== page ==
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Geoff Broughton worked on Defra (formerly the Department of the Environment) ambient air quality monitoring projects since leaving university in 1982. The "National" monitoring network consisted of 4 monitoring sites (2 in London, 1 suburban in the South East and 1 rural also in the South East) funded directly by Defra. The Scottish site had just closed. The National network was therefore the SE England network. There have always been sites affiliated to the national network that were very loosely controlled in the early years. The affiliates became more integrated from 1996. The monitoring network started to grow rapidly in 1987 due to the adoption of EU Directives. Growth briefly hiccupped in 2008.

The HIS software suite was created by Geoff Broughton in 1988 and this allowed the network to blossom. Over the next 22 years, Geoff continually enhanced the HIS system, developed the "Quality Circle" with colleagues, created the AURN data ratification methodology, trained the data team members and devised the "Data Ratification Production Line" approach. AEA Harwell (aka NETCEN) also managed many other non-Defra monitoring sites. The total number of operational sites in 2010 was in excess of 300 with 1,300 sites in the archive. HIS allowed us to collect data from any existing customer site with any instrument / data logger hardware. No one was ever turned away because we could not poll the data. This impressive data collection to ratification machine was running at optimal speed until June 2010 when redundancies were announced.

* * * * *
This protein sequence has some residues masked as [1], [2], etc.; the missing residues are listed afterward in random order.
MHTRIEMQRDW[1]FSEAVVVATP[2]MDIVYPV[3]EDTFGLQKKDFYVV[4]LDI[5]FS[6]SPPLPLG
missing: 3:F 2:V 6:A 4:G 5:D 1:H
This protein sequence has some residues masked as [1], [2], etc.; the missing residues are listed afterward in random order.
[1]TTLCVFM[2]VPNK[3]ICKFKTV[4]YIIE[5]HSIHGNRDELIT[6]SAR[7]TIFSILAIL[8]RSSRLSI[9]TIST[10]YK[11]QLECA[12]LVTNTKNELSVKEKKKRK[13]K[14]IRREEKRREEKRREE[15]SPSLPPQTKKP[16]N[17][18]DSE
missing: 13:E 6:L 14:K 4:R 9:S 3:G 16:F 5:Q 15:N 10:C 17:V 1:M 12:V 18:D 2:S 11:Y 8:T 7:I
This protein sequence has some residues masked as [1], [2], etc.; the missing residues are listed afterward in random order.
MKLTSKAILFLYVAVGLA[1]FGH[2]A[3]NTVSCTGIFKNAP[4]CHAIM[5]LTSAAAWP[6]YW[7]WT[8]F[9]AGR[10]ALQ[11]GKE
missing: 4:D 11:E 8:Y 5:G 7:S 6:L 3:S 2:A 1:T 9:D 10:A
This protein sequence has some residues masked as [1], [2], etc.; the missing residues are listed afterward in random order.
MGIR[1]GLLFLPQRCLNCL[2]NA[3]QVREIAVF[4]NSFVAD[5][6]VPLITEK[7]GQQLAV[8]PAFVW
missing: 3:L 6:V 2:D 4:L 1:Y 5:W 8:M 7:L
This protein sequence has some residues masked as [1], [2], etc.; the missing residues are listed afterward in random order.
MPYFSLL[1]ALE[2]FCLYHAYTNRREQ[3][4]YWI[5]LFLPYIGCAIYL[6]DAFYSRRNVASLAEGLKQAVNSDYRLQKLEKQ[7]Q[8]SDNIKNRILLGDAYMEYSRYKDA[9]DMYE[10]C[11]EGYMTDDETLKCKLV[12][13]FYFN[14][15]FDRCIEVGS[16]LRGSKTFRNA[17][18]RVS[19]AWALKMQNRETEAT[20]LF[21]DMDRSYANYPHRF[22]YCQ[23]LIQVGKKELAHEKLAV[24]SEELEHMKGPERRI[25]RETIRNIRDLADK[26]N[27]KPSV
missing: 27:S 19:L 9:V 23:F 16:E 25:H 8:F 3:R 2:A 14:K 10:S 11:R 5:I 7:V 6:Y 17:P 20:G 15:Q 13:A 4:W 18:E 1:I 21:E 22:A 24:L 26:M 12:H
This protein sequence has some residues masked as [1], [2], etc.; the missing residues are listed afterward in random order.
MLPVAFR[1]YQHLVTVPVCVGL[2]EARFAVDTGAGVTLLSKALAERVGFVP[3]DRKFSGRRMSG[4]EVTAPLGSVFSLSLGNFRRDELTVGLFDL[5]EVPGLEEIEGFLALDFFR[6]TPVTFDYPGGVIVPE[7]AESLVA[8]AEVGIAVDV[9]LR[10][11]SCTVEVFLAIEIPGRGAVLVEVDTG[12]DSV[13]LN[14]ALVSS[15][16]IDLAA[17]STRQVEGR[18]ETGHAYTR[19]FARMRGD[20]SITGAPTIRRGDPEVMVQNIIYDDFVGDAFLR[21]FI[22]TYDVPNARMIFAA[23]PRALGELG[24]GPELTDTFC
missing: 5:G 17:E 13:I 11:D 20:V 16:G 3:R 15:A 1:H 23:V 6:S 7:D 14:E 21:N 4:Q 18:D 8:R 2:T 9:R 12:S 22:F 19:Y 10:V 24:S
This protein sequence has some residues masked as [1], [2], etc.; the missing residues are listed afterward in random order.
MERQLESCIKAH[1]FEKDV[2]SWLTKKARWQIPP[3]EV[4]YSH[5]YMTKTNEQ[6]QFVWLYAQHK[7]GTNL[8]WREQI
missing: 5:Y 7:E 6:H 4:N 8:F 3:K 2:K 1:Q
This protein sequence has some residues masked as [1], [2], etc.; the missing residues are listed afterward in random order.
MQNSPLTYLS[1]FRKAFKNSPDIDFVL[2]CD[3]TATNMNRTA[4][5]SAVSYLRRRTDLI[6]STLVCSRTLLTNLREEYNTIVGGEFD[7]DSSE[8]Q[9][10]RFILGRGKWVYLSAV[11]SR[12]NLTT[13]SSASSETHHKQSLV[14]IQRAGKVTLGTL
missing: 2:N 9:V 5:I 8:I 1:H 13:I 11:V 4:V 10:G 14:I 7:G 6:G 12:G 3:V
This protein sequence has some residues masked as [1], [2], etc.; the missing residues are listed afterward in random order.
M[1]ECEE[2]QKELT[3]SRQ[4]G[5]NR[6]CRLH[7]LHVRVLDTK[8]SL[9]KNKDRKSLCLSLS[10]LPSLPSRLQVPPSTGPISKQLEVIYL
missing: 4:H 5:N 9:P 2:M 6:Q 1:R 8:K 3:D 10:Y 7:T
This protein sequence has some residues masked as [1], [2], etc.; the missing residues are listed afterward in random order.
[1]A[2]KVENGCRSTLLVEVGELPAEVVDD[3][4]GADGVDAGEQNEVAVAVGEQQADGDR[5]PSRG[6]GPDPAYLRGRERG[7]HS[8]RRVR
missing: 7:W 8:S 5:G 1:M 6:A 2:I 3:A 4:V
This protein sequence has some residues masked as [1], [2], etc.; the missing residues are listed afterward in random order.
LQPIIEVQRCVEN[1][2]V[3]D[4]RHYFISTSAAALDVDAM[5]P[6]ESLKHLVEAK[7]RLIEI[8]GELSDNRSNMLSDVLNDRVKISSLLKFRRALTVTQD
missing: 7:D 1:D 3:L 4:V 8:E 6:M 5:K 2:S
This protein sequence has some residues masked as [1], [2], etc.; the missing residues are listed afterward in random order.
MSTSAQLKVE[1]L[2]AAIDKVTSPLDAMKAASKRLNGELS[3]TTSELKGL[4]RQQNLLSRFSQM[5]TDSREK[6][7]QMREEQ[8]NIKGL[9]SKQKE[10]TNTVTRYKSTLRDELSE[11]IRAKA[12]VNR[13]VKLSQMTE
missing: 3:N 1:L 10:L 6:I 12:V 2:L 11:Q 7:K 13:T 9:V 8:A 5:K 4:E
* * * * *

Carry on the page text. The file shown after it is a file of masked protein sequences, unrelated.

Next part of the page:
The data throughput of hourly means has grown tremendously over the years. In contrast, the number of data processing staff started with about 4 in 1982 and became about 12 in 2009. The majority of these people did not work full time on data. The power of the HIS system allowed us to become much more efficient and report data to a faster timetable. HIS was devised to bring to the attention of the data team anomalies that needed further attention. All the relevant information such as engineer reports, diary entries and calibrations were instantly available online. The majority of the data (~95%) could therefore be processed automatically with the minimum of manual intervention.

The data team always created high quality data. This was often shown on real-time web sites where the pressure to maintain data throughput, day and night, was intense. Anomalous peaks had to be quickly corrected because warning alerts were issued to stakeholders. The "Data Ratification Production Line" allowed us to gather the huge range of diverse information that was needed to systematically polish the measurements. Corrected data were continuously uploaded to public web sites within 5 minutes. Online users could see the real-time data being slowly improved until the final data were published. Consequently, we never missed a Defra ratification deadline after 27 quarterly cycles.

We were often criticised for providing a Rolls Royce service. This was a bit unfair but we were easily the best.

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